Reykjavík’s Hallgrímskirkja at night in July (photograph by scuba_beer/Flickr user)
Centering around the Summer Solstice this June 21 will be the Midnight Sun.
The phenomenon casts a perpetual twilight rather than an evening as the sun just barely dips below the horizon in northern regions of the world. This is especially beautiful in Iceland, and in the capital city Reykjavík people often choose to not sleep and party all night.
There’s no shortage of bars and clubs around the main street of Laugavegur, but that’s not the only way you can spend a sunlit night. While you of course have the option to stroll some of the strange and stunning architecture of the small city by the wavering light such as the futuristic Hallgrímskirkja church, you can also engage in some unique activities during the continuous sunset.
For example, there is the Midnight Sun Run for those who like the feeling of running beneath the never-dark sky, or you can play golf at the Arctic Open. You can also take a bike tour and see the city sights at 3 am as if it was still the afternoon.
This year is the debut of the Secret Solstice, a June 20-22 festival utilizing the 72 hours of daylight to showcase bands like Massive Attack alongside festivities celebrating Norse mythology. Another option is the wonderful midnight summer solstice party at the Blue Lagoon, a spa set in the run off of an electrical power plant.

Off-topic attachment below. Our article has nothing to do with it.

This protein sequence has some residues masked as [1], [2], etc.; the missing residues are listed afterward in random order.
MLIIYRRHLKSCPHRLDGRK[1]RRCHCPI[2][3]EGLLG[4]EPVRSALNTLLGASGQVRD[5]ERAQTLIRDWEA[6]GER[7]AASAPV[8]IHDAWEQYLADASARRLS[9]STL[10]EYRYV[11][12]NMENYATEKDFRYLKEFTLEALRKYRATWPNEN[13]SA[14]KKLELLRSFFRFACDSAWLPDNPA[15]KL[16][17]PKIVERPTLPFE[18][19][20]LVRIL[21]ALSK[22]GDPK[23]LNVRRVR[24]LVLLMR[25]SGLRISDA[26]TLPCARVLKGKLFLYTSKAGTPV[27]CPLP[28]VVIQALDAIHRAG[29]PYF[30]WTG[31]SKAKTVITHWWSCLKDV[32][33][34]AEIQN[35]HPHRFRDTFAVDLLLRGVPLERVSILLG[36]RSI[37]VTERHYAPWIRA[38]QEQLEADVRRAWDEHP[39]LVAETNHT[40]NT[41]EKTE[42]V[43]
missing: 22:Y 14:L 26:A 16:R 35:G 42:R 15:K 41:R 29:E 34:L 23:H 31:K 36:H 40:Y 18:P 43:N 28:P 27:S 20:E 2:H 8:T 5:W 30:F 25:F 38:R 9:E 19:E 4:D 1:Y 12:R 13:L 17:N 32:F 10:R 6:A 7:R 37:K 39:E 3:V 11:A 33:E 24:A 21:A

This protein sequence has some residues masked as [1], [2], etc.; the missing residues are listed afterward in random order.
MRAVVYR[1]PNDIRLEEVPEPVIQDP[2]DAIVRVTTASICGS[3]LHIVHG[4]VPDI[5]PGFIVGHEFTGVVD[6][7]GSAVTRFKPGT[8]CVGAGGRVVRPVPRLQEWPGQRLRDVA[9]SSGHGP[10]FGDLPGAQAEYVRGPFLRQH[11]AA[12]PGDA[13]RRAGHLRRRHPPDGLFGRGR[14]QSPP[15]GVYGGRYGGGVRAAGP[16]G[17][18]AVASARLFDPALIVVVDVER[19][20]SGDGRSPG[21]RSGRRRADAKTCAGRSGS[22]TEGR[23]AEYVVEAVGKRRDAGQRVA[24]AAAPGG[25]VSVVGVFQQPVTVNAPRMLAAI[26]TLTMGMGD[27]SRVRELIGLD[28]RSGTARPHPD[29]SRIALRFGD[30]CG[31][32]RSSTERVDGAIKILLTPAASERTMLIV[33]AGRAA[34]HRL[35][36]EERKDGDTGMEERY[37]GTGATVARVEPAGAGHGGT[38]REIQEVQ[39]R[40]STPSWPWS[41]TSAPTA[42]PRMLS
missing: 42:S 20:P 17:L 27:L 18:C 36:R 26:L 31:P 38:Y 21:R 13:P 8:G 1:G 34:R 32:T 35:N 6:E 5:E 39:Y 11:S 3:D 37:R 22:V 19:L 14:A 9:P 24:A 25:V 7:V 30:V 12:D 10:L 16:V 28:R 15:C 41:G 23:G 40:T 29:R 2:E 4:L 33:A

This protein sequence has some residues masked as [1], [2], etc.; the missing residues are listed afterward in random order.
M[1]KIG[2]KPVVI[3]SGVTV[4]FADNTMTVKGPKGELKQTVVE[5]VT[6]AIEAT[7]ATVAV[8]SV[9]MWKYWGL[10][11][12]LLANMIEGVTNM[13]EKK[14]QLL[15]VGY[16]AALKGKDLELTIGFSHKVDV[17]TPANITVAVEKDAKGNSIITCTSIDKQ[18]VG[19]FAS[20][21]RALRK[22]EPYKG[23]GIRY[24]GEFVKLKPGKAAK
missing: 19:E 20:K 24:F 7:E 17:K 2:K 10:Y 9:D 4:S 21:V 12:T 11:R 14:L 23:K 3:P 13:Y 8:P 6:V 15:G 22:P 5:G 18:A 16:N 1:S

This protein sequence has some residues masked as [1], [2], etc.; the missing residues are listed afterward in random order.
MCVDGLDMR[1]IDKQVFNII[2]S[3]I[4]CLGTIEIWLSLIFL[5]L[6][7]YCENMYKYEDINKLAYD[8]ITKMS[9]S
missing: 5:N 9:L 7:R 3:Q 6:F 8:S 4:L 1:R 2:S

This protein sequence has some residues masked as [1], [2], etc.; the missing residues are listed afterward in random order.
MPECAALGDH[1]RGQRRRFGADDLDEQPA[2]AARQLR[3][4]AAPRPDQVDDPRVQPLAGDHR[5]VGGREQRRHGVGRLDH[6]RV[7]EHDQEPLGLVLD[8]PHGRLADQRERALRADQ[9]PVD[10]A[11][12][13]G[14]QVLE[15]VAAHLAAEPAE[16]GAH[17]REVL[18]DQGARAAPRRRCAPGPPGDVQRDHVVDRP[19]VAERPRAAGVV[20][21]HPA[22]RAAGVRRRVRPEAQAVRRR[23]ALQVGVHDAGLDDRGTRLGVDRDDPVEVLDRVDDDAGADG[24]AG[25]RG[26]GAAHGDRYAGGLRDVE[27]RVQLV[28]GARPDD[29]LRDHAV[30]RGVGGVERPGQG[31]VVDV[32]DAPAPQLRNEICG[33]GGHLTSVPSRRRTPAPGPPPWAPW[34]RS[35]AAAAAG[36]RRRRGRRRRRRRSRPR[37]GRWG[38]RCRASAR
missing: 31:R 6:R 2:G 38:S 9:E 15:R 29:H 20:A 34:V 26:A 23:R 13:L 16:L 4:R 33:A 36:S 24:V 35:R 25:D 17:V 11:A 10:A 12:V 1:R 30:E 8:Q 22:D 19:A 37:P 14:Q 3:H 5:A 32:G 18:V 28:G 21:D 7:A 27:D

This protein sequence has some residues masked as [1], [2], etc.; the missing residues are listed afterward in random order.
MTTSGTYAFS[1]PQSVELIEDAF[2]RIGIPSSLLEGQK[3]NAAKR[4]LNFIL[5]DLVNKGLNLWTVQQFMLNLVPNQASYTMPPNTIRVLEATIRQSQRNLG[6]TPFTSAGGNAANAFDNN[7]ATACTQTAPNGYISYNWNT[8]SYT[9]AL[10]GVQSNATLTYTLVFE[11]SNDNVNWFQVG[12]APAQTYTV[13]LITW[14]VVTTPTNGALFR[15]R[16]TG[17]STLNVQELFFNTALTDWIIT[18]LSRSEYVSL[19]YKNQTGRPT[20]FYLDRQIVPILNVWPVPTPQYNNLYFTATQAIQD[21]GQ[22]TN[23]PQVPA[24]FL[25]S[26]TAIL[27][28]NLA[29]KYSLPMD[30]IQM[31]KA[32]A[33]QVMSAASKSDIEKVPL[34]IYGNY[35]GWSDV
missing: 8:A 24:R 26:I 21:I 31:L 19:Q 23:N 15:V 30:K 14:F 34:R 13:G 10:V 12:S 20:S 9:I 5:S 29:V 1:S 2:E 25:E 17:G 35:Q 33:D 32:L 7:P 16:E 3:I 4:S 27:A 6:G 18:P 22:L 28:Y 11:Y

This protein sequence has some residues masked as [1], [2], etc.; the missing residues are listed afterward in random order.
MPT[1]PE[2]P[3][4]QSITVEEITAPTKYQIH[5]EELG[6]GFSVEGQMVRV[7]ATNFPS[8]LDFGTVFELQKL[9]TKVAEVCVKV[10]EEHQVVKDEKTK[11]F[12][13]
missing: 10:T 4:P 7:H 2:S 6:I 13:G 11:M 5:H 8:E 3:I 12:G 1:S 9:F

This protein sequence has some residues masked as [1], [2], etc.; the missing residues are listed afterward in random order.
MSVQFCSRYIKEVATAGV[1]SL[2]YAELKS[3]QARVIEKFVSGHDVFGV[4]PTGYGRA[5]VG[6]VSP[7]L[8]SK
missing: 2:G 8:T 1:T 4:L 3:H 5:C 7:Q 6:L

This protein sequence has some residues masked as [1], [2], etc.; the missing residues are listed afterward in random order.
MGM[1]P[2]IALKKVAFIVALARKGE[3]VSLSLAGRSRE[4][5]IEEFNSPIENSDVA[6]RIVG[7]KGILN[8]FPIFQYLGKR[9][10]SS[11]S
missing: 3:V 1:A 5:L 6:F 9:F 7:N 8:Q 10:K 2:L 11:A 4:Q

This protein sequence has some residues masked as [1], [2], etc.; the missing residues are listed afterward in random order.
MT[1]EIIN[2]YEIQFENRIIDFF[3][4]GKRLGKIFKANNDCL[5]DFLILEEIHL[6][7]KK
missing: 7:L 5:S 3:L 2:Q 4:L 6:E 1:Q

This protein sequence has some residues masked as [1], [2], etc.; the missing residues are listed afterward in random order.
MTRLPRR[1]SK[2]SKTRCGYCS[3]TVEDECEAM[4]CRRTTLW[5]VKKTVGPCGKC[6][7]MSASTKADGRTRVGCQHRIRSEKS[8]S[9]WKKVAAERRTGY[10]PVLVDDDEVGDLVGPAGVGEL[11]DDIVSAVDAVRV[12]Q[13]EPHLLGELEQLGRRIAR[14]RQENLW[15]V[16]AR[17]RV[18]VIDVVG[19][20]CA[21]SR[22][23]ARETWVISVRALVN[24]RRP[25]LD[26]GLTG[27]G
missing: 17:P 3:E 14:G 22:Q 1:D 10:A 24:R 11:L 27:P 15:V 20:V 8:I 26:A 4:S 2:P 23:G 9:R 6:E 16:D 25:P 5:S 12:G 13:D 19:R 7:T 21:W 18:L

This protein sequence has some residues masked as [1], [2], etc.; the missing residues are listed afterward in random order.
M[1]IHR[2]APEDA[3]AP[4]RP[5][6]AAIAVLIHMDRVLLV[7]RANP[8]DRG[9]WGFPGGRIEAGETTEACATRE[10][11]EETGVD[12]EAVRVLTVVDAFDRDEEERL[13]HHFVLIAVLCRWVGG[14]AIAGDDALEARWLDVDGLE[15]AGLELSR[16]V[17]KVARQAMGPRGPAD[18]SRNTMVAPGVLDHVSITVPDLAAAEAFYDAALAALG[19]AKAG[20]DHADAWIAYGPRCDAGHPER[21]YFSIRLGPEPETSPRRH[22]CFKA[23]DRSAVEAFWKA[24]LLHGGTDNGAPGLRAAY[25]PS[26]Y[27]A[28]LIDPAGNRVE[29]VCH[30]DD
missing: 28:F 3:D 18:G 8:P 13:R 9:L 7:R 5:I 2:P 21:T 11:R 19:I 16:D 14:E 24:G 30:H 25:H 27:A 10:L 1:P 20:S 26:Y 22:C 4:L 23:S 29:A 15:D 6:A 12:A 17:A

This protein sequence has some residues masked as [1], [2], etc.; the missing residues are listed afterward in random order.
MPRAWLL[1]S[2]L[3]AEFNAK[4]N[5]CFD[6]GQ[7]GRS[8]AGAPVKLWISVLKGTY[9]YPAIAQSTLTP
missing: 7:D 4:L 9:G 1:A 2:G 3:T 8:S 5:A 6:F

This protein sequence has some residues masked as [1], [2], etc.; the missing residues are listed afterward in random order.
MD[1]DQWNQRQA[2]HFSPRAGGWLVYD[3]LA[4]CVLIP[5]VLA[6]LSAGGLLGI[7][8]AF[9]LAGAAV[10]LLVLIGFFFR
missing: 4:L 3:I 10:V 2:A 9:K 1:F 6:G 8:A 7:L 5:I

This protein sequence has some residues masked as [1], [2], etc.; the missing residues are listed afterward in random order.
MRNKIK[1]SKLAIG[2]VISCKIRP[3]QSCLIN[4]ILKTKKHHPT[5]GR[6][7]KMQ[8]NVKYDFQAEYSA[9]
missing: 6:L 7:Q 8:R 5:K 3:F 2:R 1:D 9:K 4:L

Blue Lagoon (photograph by Christophe Pinard)
Whale watching in Iceland (photograph by Antonio Picascia)
Another fantastic Midnight Sun activity is whale watching at midnight with Elding tours that runs the Midnight Sun excursions to see humpback whales, minke whales, dolphins, and other marine creatures from mid-June until July.
Finally, for something more traditional, head out of the city limits for the Jónsmessa festival on June 24 where families and friends construct bonfires for the saint day of St. John the Baptist. This was traditionally seen as a special time for nature, when animals could gain voices and people were encouraged to take off their clothes and roll in the grass under the surreal Midnight Sun. We encourage the continuation of such behavior.
The midnight sun (photograph by Gudny Olafsdottir)